NatashaBee Sat 02-Feb-13 01:55:01

I would not assume you will get any of his salary. For all you know, as others have said, his assets could be seized or he could be sent to prison. I would work on getting a job and becoming self sufficient, so you know you can manage without him if needed.

It is possible to claim spousal support if your ex partner is a high earner - but I think the tax issue muddies the water somewhat, HMRC generally come at the top of the creditor list

Fairylea Sat 02-Feb-13 04:53:57

Exactly re last few posters.

I also really don't think you can assume this is the only thing he's done wrong with regards to money. You say you are sure it is - how can you be sure? This is a man who has cheated on you and lied with regard to taxes to the tune of two million - I don't think you can be so sure you know him at all.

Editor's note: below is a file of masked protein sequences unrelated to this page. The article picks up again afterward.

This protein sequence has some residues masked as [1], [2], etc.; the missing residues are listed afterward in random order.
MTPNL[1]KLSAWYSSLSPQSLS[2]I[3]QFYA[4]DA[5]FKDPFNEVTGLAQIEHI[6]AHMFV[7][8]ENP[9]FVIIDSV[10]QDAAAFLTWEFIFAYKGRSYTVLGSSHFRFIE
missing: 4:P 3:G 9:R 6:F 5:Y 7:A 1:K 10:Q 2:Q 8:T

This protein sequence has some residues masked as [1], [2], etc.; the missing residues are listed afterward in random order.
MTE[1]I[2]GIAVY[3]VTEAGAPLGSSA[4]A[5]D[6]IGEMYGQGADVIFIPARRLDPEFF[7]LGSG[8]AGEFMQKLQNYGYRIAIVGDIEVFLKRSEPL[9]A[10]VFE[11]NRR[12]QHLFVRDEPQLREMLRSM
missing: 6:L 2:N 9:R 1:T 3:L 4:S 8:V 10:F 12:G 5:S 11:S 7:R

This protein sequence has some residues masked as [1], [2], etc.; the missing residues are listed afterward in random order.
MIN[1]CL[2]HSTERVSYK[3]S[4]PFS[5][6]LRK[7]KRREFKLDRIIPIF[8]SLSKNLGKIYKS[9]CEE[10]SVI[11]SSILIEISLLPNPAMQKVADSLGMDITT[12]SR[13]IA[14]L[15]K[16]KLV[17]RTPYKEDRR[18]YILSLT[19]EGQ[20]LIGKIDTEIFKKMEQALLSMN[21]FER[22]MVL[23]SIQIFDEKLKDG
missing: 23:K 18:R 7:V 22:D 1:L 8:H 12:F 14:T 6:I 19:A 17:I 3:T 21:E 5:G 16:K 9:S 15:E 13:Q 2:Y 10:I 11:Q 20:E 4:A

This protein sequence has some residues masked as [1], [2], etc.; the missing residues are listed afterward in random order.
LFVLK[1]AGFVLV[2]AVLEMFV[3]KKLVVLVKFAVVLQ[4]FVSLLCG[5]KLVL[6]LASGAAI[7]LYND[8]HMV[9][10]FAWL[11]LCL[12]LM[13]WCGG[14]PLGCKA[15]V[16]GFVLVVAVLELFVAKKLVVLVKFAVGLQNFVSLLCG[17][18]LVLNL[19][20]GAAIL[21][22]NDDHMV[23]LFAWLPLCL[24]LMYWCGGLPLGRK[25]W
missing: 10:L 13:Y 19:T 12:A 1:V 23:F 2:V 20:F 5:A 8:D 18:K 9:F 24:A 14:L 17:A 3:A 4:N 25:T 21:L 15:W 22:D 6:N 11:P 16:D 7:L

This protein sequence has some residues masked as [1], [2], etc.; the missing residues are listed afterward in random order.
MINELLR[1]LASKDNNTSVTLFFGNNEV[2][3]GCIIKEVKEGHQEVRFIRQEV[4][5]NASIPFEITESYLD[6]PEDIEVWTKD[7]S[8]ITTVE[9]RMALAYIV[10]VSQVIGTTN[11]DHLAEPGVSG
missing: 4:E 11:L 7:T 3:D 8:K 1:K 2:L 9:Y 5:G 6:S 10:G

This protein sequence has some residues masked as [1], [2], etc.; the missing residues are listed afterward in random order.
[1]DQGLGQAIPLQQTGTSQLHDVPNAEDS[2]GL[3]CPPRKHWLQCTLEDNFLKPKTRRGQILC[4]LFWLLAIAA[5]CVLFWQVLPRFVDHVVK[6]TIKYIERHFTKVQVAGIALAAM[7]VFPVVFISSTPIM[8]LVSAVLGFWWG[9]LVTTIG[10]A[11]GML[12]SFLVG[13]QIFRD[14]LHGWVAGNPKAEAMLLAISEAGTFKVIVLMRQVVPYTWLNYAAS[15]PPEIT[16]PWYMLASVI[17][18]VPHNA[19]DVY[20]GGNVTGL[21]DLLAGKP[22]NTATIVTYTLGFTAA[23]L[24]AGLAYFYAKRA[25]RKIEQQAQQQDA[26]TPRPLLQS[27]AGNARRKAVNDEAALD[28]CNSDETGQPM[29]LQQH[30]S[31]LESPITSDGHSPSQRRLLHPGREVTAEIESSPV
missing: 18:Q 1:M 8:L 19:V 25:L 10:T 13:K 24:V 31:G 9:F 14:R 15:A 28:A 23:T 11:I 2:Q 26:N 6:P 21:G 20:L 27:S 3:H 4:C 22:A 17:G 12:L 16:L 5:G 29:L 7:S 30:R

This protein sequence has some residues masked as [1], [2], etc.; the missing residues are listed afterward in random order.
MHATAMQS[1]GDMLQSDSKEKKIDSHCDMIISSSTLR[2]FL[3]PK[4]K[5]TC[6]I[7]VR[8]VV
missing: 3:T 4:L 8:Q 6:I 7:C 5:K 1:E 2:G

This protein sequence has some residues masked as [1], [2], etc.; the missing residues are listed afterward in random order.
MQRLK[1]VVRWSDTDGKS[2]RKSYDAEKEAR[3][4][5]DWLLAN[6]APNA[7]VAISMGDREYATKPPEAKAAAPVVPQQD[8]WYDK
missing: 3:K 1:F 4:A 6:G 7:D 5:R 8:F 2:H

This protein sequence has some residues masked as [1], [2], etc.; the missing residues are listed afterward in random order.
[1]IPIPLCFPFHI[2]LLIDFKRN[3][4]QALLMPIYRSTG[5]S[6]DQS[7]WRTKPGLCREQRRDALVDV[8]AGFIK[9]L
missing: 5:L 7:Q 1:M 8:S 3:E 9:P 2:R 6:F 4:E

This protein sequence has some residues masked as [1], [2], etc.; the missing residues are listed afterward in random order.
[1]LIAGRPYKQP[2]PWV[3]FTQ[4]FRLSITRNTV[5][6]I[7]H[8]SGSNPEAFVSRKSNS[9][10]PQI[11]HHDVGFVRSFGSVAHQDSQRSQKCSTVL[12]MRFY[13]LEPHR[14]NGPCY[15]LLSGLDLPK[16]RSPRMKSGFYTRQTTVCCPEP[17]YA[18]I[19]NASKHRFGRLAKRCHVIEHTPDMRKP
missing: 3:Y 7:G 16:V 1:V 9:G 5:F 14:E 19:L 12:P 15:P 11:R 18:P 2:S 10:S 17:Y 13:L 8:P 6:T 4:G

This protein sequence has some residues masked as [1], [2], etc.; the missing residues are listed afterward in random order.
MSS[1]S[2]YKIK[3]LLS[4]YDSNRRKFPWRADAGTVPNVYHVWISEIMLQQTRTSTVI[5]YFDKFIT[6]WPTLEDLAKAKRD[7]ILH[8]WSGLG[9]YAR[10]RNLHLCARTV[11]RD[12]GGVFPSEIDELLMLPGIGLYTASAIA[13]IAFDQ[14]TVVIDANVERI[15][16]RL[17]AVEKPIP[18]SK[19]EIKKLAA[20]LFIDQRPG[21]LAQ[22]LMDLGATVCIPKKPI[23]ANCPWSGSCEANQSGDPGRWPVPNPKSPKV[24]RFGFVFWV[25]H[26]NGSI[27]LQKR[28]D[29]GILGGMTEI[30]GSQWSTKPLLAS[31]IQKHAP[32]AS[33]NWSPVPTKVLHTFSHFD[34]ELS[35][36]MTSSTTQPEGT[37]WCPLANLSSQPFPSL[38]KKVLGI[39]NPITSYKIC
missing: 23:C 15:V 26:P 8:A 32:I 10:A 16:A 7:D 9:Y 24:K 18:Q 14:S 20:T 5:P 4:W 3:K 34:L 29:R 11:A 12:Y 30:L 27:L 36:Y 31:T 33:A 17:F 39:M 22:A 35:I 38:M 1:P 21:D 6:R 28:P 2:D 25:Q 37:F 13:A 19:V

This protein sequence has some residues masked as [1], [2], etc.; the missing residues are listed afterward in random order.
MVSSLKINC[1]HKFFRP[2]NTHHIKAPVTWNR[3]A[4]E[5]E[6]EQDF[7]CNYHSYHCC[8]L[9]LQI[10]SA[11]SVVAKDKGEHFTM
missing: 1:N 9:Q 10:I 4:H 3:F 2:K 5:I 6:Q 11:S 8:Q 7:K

I also hope that this income isn't purely self employed as if hes anything like my ex he will suddenly claim his income is nothing like what you think it is and you won't be claiming much of anything at all .

If you're really unlucky he will sod off to the USA like my ex and you won't be able to trace anything or even work out what bank accounts he has or anything.

The joys of being married to utter shits.

PatriciaHolm Sat 02-Feb-13 16:26:07

You need to take what your solicitor says with a realistic view. Your solicitor is working to get you the best deal, and he/she may have suggested "you'll get" half his income, but its just that, a suggestion. There is no law to determine that you get that. His solicitor is likely to laugh in at the suggestion. If you can't agree, it will go to court, and you are very very unlikely to get that in court.

If your husband is self employed, there are many many ways he could make it look as if he earns significantly less than he does.

With 23 years of non-earning marriage and school age kids, spousal maintenance for some period is possible. It's not a ticket for life though.